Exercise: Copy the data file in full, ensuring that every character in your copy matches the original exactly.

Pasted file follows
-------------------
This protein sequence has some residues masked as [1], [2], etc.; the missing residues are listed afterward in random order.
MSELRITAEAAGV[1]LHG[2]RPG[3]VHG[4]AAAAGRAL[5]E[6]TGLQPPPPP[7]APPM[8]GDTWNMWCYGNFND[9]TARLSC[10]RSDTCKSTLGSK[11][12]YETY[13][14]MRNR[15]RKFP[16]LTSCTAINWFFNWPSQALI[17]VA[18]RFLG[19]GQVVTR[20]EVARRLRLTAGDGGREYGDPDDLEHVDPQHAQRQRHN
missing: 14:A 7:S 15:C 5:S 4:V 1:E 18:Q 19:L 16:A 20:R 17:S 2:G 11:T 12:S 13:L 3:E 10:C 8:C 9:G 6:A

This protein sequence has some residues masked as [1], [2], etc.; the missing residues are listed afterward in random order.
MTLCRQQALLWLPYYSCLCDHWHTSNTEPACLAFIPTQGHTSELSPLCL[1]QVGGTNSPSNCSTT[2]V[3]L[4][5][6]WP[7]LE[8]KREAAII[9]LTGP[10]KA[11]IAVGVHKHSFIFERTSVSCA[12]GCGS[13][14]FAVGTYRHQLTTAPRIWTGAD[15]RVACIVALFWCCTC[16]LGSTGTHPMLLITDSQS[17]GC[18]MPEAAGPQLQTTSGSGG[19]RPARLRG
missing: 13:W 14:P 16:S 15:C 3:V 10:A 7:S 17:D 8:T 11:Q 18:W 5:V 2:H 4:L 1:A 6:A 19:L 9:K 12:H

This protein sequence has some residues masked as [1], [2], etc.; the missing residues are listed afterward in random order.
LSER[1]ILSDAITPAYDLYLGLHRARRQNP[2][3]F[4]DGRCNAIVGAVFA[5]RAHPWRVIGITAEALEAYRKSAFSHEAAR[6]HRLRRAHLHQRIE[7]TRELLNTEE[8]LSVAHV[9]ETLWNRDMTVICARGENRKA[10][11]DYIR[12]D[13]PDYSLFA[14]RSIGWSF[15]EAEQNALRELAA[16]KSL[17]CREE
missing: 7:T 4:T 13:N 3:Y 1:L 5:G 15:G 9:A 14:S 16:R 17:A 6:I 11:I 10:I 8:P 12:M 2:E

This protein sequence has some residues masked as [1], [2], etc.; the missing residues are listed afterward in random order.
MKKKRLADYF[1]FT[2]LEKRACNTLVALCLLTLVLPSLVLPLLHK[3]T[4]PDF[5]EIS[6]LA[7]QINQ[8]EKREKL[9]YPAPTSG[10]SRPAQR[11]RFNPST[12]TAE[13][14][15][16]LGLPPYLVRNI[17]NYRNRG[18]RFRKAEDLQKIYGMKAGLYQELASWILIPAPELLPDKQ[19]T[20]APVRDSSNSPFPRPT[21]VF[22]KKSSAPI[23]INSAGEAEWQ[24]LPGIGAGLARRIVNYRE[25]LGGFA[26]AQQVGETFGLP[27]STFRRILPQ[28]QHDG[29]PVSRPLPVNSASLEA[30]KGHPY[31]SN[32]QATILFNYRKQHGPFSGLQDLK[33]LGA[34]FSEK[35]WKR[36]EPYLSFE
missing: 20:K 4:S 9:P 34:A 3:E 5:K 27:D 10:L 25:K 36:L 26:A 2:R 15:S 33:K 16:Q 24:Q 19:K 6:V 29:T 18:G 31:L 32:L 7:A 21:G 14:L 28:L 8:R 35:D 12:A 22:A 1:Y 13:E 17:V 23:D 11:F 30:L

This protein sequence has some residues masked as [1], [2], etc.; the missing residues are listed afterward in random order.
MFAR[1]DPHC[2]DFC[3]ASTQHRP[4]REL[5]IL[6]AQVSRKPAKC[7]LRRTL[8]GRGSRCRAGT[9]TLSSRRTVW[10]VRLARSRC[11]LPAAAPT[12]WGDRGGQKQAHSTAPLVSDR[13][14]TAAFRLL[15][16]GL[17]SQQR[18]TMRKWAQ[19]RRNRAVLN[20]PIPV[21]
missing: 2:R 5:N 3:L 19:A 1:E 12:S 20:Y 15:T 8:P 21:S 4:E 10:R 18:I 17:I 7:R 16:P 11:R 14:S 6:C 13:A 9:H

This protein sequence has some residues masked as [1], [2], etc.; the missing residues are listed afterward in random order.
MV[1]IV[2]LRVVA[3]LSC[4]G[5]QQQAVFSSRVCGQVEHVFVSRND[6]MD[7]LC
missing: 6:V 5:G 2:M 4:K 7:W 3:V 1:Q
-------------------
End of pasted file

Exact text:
This protein sequence has some residues masked as [1], [2], etc.; the missing residues are listed afterward in random order.
MSELRITAEAAGV[1]LHG[2]RPG[3]VHG[4]AAAAGRAL[5]E[6]TGLQPPPPP[7]APPM[8]GDTWNMWCYGNFND[9]TARLSC[10]RSDTCKSTLGSK[11][12]YETY[13][14]MRNR[15]RKFP[16]LTSCTAINWFFNWPSQALI[17]VA[18]RFLG[19]GQVVTR[20]EVARRLRLTAGDGGREYGDPDDLEHVDPQHAQRQRHN
missing: 14:A 7:S 15:C 5:S 4:V 1:E 18:Q 19:L 16:A 20:R 17:S 2:G 11:T 12:S 13:L 3:E 10:C 8:C 9:G 6:A

This protein sequence has some residues masked as [1], [2], etc.; the missing residues are listed afterward in random order.
MTLCRQQALLWLPYYSCLCDHWHTSNTEPACLAFIPTQGHTSELSPLCL[1]QVGGTNSPSNCSTT[2]V[3]L[4][5][6]WP[7]LE[8]KREAAII[9]LTGP[10]KA[11]IAVGVHKHSFIFERTSVSCA[12]GCGS[13][14]FAVGTYRHQLTTAPRIWTGAD[15]RVACIVALFWCCTC[16]LGSTGTHPMLLITDSQS[17]GC[18]MPEAAGPQLQTTSGSGG[19]RPARLRG
missing: 13:W 14:P 16:S 15:C 3:V 10:A 7:S 17:D 8:T 11:Q 18:W 5:V 2:H 4:L 1:A 6:A 19:L 9:K 12:H

This protein sequence has some residues masked as [1], [2], etc.; the missing residues are listed afterward in random order.
LSER[1]ILSDAITPAYDLYLGLHRARRQNP[2][3]F[4]DGRCNAIVGAVFA[5]RAHPWRVIGITAEALEAYRKSAFSHEAAR[6]HRLRRAHLHQRIE[7]TRELLNTEE[8]LSVAHV[9]ETLWNRDMTVICARGENRKA[10][11]DYIR[12]D[13]PDYSLFA[14]RSIGWSF[15]EAEQNALRELAA[16]KSL[17]CREE
missing: 7:T 4:T 13:N 3:Y 1:L 5:G 15:G 9:A 14:S 16:R 17:A 6:I 11:I 10:I 8:P 12:M 2:E

This protein sequence has some residues masked as [1], [2], etc.; the missing residues are listed afterward in random order.
MKKKRLADYF[1]FT[2]LEKRACNTLVALCLLTLVLPSLVLPLLHK[3]T[4]PDF[5]EIS[6]LA[7]QINQ[8]EKREKL[9]YPAPTSG[10]SRPAQR[11]RFNPST[12]TAE[13][14][15][16]LGLPPYLVRNI[17]NYRNRG[18]RFRKAEDLQKIYGMKAGLYQELASWILIPAPELLPDKQ[19]T[20]APVRDSSNSPFPRPT[21]VF[22]KKSSAPI[23]INSAGEAEWQ[24]LPGIGAGLARRIVNYRE[25]LGGFA[26]AQQVGETFGLP[27]STFRRILPQ[28]QHDG[29]PVSRPLPVNSASLEA[30]KGHPY[31]SN[32]QATILFNYRKQHGPFSGLQDLK[33]LGA[34]FSEK[35]WKR[36]EPYLSFE
missing: 20:K 4:S 9:P 34:A 3:E 5:K 27:D 10:L 25:K 36:L 26:A 2:R 15:S 33:K 16:Q 24:Q 19:K 6:V 29:T 18:G 31:L 32:L 7:A 21:G 14:L 28:L 8:R 35:D 12:A 22:A 1:Y 13:E 17:V 23:D 11:F 30:L

This protein sequence has some residues masked as [1], [2], etc.; the missing residues are listed afterward in random order.
MFAR[1]DPHC[2]DFC[3]ASTQHRP[4]REL[5]IL[6]AQVSRKPAKC[7]LRRTL[8]GRGSRCRAGT[9]TLSSRRTVW[10]VRLARSRC[11]LPAAAPT[12]WGDRGGQKQAHSTAPLVSDR[13][14]TAAFRLL[15][16]GL[17]SQQR[18]TMRKWAQ[19]RRNRAVLN[20]PIPV[21]
missing: 2:R 5:N 3:L 19:A 1:E 12:S 20:Y 15:T 8:P 21:S 4:E 10:R 18:I 17:I 7:R 16:P 11:R 14:S 6:C 13:A 9:H

This protein sequence has some residues masked as [1], [2], etc.; the missing residues are listed afterward in random order.
MV[1]IV[2]LRVVA[3]LSC[4]G[5]QQQAVFSSRVCGQVEHVFVSRND[6]MD[7]LC
missing: 6:V 5:G 2:M 4:K 7:W 3:V 1:Q